The creative directors of major fashion houses have never had so much power to affect change.
Riccardo Tisci at Givenchy, Demna Gvasalia at Balenciaga, Virgil Abloh at Louis Vuitton. These designers have effectively re-shaped and re-invigorated the aforementioned fashion houses, giving them new life. Kim Jones has taken a similar approach at Dior, mentioning to SHOWstudio that he sees himself as “an interpreter of the house when I’m there.”
Jones himself is a notable fan of the Jordan 1. He once revealed he owns about seven pairs of the friends and family fragment design x Nike Air Jordan 1. “Tokyo essentials,” he captioned one Instagram photo of the aforementioned collaboration. Hiroshi Fujiwara even blessed Jones with a pair of the unreleased (and they will probably never release) fragment design x Nike Air Jordan 3 sample.
If that doesn’t convince you, Jones’ SS04 graduate collection at Central Saint-Martins was styled with several pairs of “Georgetown” Nike Terminators, some with the addition of pink laces.
Context makes the best kind of storytelling, and with this Dior collaboration, Kim Jones adds another chapter to the story of the Jordan 1. Is it a special moment for Dior and Kim? Definitely. Dior’s Air Jordan 1 is social-media fodder. It’s the kind of ultra-buzzy product that did exactly what it was supposed to – draw eyeballs toward the Dior show in Miami. It’s gauche, ridiculously expensive, and Travis Scott posting about the sneakers was surely the viral moment Dior wanted. But relying on these social moments seems dubious, especially when Instagram is in the process of hiding the “likes” metric.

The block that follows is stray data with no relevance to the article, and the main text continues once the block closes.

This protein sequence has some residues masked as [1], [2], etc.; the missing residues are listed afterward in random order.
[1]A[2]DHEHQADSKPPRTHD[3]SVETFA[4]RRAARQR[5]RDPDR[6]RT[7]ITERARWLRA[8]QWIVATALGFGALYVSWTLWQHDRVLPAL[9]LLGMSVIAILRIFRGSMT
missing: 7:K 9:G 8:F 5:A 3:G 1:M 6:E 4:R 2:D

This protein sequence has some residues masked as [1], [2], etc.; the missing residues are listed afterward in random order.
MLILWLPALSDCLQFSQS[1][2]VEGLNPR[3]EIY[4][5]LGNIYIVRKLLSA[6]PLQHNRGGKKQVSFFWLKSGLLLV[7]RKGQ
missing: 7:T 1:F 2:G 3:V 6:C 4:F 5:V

Only days ago, adidas also unveiled its ultra-luxe collaboration with Prada, which elevated the Superstar in a similar way to how Dior elevated the Jordan 1. Based on internet reactions, the actual products didn’t seem to live up to the expectations of Instagram commenters who had hopes of more imaginative designs. When the entire point for both collaborations was pinnacle quality that you have to see and touch to understand, discovering the sneakers through social media is inevitably going to disappoint, and the effect falls short.
Dior told Highsnobiety the idea for the collaboration was to work with an Italian factory to make the most luxurious Jordan ever, so obviously an Instagram picture isn’t exactly going to do justice.
This case is also a reminder that sneaker leaks usually undermine how much we appreciate products once they actually release. When we read about a sneaker leak and develop inflated expectations, we are far more likely to be disappointed. Dior and Prada don’t owe you the sneaker that you imagined in your head when you read about the leak on Twitter.
It’s also a sign of the times, when Prada and Dior are making exorbitantly pricy versions of classic sportswear shoes like the Superstar and Jordan 1. Prada x adidas and Dior x Jordan are examples of big-picture, blockbuster, industry-changing partnerships, and surely the brands involved had ambitions of creating a new ceiling for collaborations. But is the goal to garner the most headlines?
If brands are constantly trying to best eachother with bigger and bigger headline-grabbing collaborations and viral moments, surely that is not the road toward truly meaningful product.